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Obstetrics and Gynecology International
Volume 2011, Article ID 358493, 9 pages
Review Article

Ovarian Epithelial-Stromal Interactions: Role of Interleukins 1 and 6

1Department of Pathology & Cell Biology, MDC 11, University of South Florida, 12901 Bruce B. Downs Blvd., Tampa, FL 33612, USA
2H. Lee Moffitt Cancer Center, Tampa, FL 33612, USA

Received 1 February 2011; Revised 12 April 2011; Accepted 27 April 2011

Academic Editor: Eddie Murta

Copyright © 2011 Kamisha T. Woolery and Patricia A. Kruk. This is an open access article distributed under the Creative Commons Attribution License, which permits unrestricted use, distribution, and reproduction in any medium, provided the original work is properly cited.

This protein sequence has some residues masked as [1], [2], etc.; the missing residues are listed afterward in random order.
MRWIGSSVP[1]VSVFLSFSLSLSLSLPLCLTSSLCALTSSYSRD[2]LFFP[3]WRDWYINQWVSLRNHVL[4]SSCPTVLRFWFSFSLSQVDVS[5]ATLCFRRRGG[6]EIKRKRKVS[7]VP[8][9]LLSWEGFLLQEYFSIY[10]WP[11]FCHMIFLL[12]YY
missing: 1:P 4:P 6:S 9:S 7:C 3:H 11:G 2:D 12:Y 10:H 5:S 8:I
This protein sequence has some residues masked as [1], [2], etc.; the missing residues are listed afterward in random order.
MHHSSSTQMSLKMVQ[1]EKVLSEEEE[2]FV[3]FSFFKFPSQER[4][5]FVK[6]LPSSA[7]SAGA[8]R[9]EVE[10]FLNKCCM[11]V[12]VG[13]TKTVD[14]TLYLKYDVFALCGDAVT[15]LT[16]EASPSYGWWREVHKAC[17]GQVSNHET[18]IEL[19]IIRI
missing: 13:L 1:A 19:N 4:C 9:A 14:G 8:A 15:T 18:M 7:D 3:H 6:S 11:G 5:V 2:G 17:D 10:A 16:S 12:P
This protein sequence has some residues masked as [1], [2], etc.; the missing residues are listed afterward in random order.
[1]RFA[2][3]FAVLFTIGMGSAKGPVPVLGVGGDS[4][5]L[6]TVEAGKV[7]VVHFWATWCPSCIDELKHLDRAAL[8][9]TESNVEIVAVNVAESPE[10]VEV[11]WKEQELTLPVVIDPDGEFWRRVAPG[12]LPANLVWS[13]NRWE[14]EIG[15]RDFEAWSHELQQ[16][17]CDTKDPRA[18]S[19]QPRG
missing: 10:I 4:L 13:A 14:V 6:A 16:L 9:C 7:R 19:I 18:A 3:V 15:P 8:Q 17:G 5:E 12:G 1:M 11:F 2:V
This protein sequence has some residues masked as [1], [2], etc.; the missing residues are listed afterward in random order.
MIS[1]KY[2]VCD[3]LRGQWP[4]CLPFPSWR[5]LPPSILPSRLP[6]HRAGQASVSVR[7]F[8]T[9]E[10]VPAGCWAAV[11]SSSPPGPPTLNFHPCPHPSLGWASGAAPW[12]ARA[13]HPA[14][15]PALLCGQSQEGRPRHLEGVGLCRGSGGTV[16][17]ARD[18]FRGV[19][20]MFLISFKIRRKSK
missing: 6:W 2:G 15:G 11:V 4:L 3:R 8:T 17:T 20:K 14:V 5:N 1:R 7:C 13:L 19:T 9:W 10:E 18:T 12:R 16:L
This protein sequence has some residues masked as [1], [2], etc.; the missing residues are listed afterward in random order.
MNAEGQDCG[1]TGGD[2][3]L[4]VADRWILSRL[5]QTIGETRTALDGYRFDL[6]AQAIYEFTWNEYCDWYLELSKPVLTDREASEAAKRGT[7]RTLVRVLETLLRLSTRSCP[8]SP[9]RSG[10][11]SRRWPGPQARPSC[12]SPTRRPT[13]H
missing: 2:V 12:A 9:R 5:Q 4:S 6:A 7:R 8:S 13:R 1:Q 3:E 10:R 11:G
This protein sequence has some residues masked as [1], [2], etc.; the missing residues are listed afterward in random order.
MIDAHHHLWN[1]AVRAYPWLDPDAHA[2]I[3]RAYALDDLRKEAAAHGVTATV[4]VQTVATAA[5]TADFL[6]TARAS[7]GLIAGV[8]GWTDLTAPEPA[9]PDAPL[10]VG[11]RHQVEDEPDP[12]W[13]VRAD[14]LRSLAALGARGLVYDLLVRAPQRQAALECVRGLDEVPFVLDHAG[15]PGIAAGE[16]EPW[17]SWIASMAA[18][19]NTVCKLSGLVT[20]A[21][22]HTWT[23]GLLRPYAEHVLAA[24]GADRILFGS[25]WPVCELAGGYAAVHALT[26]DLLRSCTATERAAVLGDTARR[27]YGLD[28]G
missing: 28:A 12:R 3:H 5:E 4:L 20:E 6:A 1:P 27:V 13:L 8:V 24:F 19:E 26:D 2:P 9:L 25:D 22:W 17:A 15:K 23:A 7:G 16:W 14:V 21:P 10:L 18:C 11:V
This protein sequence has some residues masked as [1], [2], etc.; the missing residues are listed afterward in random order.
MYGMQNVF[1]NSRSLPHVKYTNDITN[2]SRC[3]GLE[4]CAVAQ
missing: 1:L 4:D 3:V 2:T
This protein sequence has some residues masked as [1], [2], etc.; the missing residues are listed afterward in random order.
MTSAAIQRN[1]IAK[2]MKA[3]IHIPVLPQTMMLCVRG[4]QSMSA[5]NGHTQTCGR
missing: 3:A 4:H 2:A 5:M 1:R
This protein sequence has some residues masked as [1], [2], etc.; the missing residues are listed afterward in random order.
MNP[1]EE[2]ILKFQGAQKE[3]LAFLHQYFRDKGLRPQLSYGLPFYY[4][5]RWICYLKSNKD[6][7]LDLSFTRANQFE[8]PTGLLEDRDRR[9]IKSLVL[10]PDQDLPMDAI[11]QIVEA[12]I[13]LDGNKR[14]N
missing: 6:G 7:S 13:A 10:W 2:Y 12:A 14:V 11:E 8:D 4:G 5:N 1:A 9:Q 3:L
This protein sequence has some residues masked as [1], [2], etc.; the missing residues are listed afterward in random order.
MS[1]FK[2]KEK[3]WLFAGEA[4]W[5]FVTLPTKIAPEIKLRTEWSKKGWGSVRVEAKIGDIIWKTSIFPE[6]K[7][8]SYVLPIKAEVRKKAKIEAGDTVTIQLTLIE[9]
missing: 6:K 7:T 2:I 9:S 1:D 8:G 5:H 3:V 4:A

Ovarian epithelial cancer is the most lethal gynecologic malignancy. The high mortality is attributed to the fact that most cases typically present in late stage when ovarian cancer (OC) has already spread beyond the ovary. Ovarian epithelial cancer cells are shed into intraperitoneal ascites and easily disseminate throughout the peritoneal cavity with preferential metastasis to the omentum, peritoneum, and local organs. Understanding how ovarian epithelial cells interact with and modulate their microenvironment can provide insight into the molecular mechanism(s) involved with malignant transformation and progression which may eventually identify novel diagnostic, prognostic, and therapeutic targets. The objective of this paper is to provide a brief consideration of ovarian surface epithelial-stromal interactions in regard to normal physiological function and tumor progression as influenced by two potentially key interleukins, interleukins-1 (IL-1) and -6 (IL-6), present in the microenvironment. Lastly, we will consider the clinical implications of IL-1 and IL-6 for OC patients.